Before we go to the final verdict, we’ve created a quick summary of this article for you, so you can easily remember it:
- Shopify was founded in 2006 by Tobias Lütke and Scott Lake.
- Shopify began as Snowdevil, an online store for snowboarding equipment.
- Tobias Lütke, and Scott Lake, ditched Snowdevil after they felt they were not optimizing their potential.
- The initial Shopify product only required basic tools to create a successful ecommerce store.
- At first, growth was slow, but things changed in 2007 when they switched to a subscription-based plan.
- Shopify transitioned from a tool to a platform in 2009. This move was pivotal to Shopify’s growth because it helped them expand when other web businesses were shrinking.
- In 2013, Shopify launched Shopify 2.0. A powerful platform revamp with 60+ new features.
- They unveiled Shopify POS in 2013, delivering in-store and online inventory synching,
- From 2014 to now, Shopify has been bridging the gap between online and offline storefronts through various products to cover both online and offline markets.
There you have it! From a snowboard shop to an $11 billion commerce ecosystem. We hope you enjoyed our brief history lesson and that you have some context to understand the ecommerce platform better.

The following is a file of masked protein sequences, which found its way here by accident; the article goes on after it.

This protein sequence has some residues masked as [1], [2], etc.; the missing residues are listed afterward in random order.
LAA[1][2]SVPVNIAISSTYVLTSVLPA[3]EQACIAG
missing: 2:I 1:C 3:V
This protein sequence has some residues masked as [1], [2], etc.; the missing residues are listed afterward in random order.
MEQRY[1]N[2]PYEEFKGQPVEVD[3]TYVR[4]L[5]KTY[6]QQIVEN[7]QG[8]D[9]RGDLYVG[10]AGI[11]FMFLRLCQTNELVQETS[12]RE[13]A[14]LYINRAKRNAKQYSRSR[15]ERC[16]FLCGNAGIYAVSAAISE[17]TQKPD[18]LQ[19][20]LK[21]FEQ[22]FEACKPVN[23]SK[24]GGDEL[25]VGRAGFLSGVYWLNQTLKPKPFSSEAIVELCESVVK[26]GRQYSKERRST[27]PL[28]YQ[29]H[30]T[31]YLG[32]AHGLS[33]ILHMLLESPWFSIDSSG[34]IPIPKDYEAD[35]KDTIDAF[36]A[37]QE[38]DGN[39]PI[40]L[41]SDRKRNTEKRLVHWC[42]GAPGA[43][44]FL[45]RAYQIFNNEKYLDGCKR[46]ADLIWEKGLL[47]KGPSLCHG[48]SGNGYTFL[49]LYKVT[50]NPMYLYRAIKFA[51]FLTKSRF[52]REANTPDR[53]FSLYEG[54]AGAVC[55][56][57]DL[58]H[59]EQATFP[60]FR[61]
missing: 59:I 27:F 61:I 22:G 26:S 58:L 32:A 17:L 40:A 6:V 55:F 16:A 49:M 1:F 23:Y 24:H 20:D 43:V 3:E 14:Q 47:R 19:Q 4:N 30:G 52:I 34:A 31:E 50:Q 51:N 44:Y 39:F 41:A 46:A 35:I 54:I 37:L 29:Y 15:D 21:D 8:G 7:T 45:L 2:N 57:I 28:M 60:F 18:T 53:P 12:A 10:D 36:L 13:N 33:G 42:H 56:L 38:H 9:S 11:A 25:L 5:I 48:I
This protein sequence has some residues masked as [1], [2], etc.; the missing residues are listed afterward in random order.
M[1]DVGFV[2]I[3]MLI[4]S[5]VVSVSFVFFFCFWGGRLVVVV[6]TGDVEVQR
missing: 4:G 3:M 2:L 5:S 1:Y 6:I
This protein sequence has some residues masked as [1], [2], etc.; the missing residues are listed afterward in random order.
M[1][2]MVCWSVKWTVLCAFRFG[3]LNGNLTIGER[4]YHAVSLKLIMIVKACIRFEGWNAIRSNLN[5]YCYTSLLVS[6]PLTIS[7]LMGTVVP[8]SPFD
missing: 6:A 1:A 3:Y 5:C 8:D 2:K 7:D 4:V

We are dedicated to helping you achieve your goals. If you are new to ecommerce, check out our article How to Start an Online Store for Free: A Step-by-Step Guide.
There is no time like today to start an ecommerce store. And you can do it with adequate research and perseverance without spending tons of cash on online courses made by so-called ‘gurus.’
If you don’t find the answers to your questions on this blog, we’d love to hear from you.
Want to learn more about Shopify?
Ready to move your Shopify store to the next level? Check out the articles below:
- Shopify vs. Amazon: Which Platform Is Better for You?
- The 16 Best Shopify Apps for Successful Dropshipping Stores
- How Do I Get Paid on Shopify? (& Do They Take a Percentage?)
Plus, don’t forget to check out our in-depth how to start a Shopify store guide here!